As we prepare for the release of "Midway," many Military.com commenters have wondered whether the new movie can possibly compare to the 1976 hit "Midway" that starred Charlton Heston. We decided to revisit that earlier movie and found out some amazingly weird stuff.
The 1976 "Midway" looked a lot like World War II movies from the 1950s and 1960s, starring Charlton Heston, Henry Fonda, James Coburn, Glenn Ford, Robert Mitchum, Hal Holbrook, Robert Wagner and a host of other fading stars of an earlier era.
1. "Midway" was a giant summer hit.
"Midway" was released in June 1976 and became the ninth biggest movie of the year, coming in between Clint Eastwood's third Dirty Harry movie "The Enforcer" at No. 8 and the original "The Bad News Bears" starring Walter Matthau at No. 10.
It only took $46.2 million in box office to crack the top 10 that year. 1976 was a last gasp for this kind of Old Hollywood movie. "Jaws" had racked up a shocking $260 million in the summer of 1975, and "Star Wars" would earn $460 million in 1977. Both movies would change the way Hollywood did business forever and usher in the blockbuster era we still enjoy/endure today.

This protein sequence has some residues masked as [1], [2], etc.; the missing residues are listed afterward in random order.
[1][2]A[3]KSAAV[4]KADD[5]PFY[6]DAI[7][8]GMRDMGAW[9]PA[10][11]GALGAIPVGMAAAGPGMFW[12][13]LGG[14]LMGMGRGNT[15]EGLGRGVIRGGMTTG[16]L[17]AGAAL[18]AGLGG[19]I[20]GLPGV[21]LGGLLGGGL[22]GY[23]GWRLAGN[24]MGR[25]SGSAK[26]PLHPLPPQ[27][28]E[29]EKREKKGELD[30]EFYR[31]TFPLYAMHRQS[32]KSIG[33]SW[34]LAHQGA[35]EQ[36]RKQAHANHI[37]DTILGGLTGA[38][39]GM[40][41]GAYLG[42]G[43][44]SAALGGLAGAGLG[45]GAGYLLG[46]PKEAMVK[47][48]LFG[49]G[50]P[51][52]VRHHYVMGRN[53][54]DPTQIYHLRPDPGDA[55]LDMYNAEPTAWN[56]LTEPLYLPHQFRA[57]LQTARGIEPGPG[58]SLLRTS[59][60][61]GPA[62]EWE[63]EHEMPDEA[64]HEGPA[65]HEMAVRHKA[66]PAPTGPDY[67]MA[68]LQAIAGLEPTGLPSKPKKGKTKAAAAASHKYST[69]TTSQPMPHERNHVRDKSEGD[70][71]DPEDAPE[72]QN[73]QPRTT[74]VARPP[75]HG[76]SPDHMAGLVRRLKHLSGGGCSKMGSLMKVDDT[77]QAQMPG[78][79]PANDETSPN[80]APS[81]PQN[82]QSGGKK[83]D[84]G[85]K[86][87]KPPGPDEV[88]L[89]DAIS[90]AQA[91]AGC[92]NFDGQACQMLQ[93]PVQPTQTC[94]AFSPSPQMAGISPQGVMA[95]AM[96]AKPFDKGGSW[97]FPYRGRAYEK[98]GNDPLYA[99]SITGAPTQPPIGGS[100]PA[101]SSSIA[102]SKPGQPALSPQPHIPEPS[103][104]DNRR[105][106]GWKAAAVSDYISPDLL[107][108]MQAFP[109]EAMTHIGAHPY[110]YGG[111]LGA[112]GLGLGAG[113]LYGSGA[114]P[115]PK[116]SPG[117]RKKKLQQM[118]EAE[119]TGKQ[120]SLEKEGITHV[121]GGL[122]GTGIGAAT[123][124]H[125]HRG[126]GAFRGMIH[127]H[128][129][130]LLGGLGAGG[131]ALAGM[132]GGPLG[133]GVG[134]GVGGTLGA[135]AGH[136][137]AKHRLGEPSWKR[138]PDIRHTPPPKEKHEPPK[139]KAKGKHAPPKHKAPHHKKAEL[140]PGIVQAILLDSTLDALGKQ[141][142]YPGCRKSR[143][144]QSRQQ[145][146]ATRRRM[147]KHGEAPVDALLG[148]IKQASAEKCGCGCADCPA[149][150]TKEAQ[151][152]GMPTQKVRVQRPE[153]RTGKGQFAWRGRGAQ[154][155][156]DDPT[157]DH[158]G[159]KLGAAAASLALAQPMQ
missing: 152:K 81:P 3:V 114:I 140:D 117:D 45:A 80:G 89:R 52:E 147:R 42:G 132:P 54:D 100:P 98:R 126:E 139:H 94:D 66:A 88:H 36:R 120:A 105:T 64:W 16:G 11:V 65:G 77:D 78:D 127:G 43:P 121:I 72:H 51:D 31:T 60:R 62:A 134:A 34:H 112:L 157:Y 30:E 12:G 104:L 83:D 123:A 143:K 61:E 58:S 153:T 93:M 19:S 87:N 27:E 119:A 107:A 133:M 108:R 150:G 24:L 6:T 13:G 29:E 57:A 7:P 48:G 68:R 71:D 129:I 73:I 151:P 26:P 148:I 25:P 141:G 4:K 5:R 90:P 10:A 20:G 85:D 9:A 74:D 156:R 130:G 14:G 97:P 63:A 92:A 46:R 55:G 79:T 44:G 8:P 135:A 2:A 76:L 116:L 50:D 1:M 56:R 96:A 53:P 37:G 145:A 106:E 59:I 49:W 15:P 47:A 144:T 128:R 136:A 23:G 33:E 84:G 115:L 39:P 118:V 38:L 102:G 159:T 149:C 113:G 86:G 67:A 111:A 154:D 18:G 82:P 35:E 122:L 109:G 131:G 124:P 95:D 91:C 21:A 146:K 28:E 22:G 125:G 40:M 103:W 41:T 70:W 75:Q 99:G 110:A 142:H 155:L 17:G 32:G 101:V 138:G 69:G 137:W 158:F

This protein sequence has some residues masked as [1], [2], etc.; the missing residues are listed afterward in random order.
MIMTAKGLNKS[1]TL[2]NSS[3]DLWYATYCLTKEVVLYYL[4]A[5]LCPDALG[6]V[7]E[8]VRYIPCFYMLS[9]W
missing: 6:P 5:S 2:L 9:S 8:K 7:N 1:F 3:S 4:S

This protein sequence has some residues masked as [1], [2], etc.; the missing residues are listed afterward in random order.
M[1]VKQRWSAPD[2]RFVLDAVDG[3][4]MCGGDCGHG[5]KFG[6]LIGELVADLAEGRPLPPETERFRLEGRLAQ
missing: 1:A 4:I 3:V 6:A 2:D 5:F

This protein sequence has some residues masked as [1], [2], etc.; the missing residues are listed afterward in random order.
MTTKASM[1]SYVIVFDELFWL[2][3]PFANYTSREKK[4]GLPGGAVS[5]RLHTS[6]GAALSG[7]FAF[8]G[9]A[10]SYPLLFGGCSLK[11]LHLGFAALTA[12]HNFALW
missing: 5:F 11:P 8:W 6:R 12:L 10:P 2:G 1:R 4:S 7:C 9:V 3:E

2. Sensurround was a huge selling point.
"Midway" was my first war movie. I was a little kid who bought a ticket because I loved Universal's crazy in-theater special effect. Sensurround debuted with the 1974 disaster movie "Earthquake," and "Midway" was the touted follow-up.
Theaters installed giant, low-frequency Cerwin-Vega speakers that generated a wicked rumble that made the entire theater seem to vibrate. The effect was deployed during battle scenes in "Midway" and made the theater experience one of the most intense anyone had seen in 1976.
Sensurround would probably seem cheesy to kids who grew up with IMAX and Dolby Atmos sound, but it filled kids with wonder back in the old days. Universal used it again for the release of "Rollercoaster" in 1977, but that was pretty much it for the system in the USA. A pair of feature films edited together from episodes of the "Battlestar Galactica" TV series got the Sensurround treatment for international release, but then the magic disappeared never to be heard (or felt) again.
3. The battle scenes are all recycled footage from other movies.
As you watch the spectacular FX in the 2019 version of "Midway," remember that Universal cut every possible corner in 1976. Much of the battle footage was licensed from 20th Century Fox's 1970 movie "Tora! Tora! Tora!" Producers padded things out with scenes from the 1960 Japanese production "Storm Over the Pacific."
But wait, there's more: The Zero crash into the bridge of the USS Yorktown originally appeared in the 1956 Universal WWII movie "Away All Boats" and Doolittle's raid on Tokyo is recycled from the 1944 movie "Thirty Seconds Over Tokyo."